Unfortunately, without the right economic motivations the system isn't secure. Many altcoins have been exploited in the past. Perhaps as part of a game thats okay, but it might be hard to balance things so that the game didn't become entirely about exploiting its currency-thing.
Liaquat Ahamed's _Lords of Finance: The Bankers Who Broke The World_ provides another congruent account, from a more detailed historical/economic perspective, as to why gold was abandoned.
To make money speculating of course. :)
The price is bitcoin is proportional to the "hot money" flowing out of China. Doesn't matter if that's an illicit market, it's still the most significant factor.
Whether or not one believes that hot money is going to stop/slow should strongly influence your estimate of the price of bitcoin.
That said, it's top heavy at $900-$1100, and reasonable people should be selling a portion of their holdings.
It's stupid that tulips would go that high, and funnily enough it didn't happen.
OP should too, actually, since his comment that
> The price of tulip bulbs has yet to recover from its 1637 peak.
betrays several fundamental misunderstandings of the tulip market at the time. Of course the top tulip bulbs depreciated. That is like saying 'a patent has never recovered its peak value' or 'Windows 3.1 never recovered its March 1992 peak'.
It also notes that while flowers in general averaged 40% annual price depreciation at the time, tulips averaged a more impressive 99.999% annual depreciation.
^ From the same wiki page ^ No idea with the picture you reference where it's from.
The point about economic theory is the market needs to be fluid. It says nothing about crazy people in a small private market(obvious I guess)
The "Tulip" craze seems to me to just be the normal fundamental dogma that you get when people don't fully understand systems. People distorting instances that are not linked to push their views. To me the interesting thing is people 400 years ago also feared financial systems.
The wiki page says that there was very little financial damage from the tulip crash. It also says that "There is no dispute that prices for tulip bulb contracts rose and then fell in 1636–37". I responded to the claim that high tulip prices were a myth. The wiki page cited does not support that idea to any degree. And the portion you cite, in particular, also does not support that idea. It says there was little economic damage from the crash, which I acknowledged, but barely mentioned, because it was irrelevant to my point.
The picture, as wikimedia notes, is from the tulip book of P. Cos, which you could read about here: http://www.oldtulips.org/index.php?section=broken&content=ea...
I don't think you understood my point: these were scarce, expiring, novel luxuries. High initial prices often followed by vast depreciation is normal, and we see it all the time in the most comparable market, fashion and art, where artists who once commanded stratospheric prices tumble into obscurity and their works get junked. Pointing out the claimed performance (and remember the extenuating factors here like a lot of the sources being polemical lies) betrays a lack of appreciation for the volatility and time factor involved.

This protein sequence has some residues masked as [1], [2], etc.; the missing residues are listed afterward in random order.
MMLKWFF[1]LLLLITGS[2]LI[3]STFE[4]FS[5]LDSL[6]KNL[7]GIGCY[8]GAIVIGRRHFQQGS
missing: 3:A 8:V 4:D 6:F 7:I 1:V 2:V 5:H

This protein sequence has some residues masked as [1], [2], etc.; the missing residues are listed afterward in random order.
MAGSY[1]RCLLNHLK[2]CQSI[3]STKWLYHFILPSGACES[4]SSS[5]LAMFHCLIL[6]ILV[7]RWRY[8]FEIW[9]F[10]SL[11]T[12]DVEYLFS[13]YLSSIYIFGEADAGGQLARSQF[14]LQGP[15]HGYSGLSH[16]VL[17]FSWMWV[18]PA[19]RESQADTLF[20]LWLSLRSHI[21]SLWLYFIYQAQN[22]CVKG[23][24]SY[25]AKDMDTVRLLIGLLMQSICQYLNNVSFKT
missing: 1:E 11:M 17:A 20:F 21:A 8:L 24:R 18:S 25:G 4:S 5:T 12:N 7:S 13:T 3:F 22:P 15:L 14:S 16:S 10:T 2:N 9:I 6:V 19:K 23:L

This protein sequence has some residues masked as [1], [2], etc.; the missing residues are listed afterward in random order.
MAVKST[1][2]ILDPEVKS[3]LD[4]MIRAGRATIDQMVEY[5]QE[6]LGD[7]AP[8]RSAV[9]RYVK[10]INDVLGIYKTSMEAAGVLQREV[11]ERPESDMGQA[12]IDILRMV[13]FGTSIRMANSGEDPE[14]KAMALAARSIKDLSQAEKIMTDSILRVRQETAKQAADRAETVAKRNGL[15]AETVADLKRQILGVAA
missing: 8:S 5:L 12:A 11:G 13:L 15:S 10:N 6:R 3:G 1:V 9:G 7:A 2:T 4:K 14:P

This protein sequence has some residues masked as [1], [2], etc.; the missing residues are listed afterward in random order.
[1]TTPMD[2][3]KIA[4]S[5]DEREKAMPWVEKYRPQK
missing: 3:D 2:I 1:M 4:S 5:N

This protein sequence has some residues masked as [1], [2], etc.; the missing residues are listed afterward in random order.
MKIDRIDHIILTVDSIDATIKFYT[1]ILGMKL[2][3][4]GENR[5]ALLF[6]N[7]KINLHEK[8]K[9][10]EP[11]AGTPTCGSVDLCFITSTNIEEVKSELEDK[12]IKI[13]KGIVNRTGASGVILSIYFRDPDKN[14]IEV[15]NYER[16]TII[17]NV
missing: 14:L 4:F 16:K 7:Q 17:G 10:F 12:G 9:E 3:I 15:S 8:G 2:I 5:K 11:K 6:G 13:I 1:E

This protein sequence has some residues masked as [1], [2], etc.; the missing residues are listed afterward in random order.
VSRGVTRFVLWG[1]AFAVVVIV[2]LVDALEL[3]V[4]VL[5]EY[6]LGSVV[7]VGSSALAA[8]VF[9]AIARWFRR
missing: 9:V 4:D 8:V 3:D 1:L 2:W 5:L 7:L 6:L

The tulipomania page does not support the idea that high tulip prices didn't happen. Those tulip catalogs were not the polemical pamphlets (admittedly, it doesn't appear to be clear who put the prices in). The only thing my comment mentions that came from a propaganda pamphlet is the price of cheese, but I figure there's no real reason to doubt them on that. A law really was passed for the relief of people who had bought tulip futures. It seems to have been effective, but none of that means prices weren't high; it means tulip prices didn't have a major effect on the Dutch economy.
"The estimates I’ve heard from smart people that really follow bitcoin are that legitimate transactions are up only about 2-3x from a year ago"
That's hardly scientific. I've used Bitcoin for several purchases of "legitimate" things, and look to continue to do so whenever possible.
re-reading it gave me some perspective.
Good luck and
How has the Internet outrage about NSA spying affected the US government?
this is quite the chicken and egg problem. but basically when people 'believe' it's a currency, they will accept it as one - thereby justifying that belief since it will be true due to all the other people accepting it.
dollars are only a worldwide currency because people and institutions think it's one - and if it were to stop being treated as currency it would stop being accepted as one. totally tautological - but there's currency for you.
I've been trading and investing stocks for about 7 years now, and I think I've learned a thing or two in that time, but one of the most important things I've learned is that if holding onto something is making me uncomfortable, it's time to sell. Holding my bitcoin was making me uncomfortable as of a couple of days ago, so I sold. On the other hand, I've also learned that if everyone is expecting something to do one thing, it usually does the opposite, and it seems that pretty much everyone agrees that bitcoin is in a bubble. If it does crash, I'll get back in, but if it doesn't, I won't regret selling. I've been on the emotional rollercoaster of watching relatively large sums of money invested in a volatile asset fluctuate wildly, and I'd rather not go through that again. Just my two cents.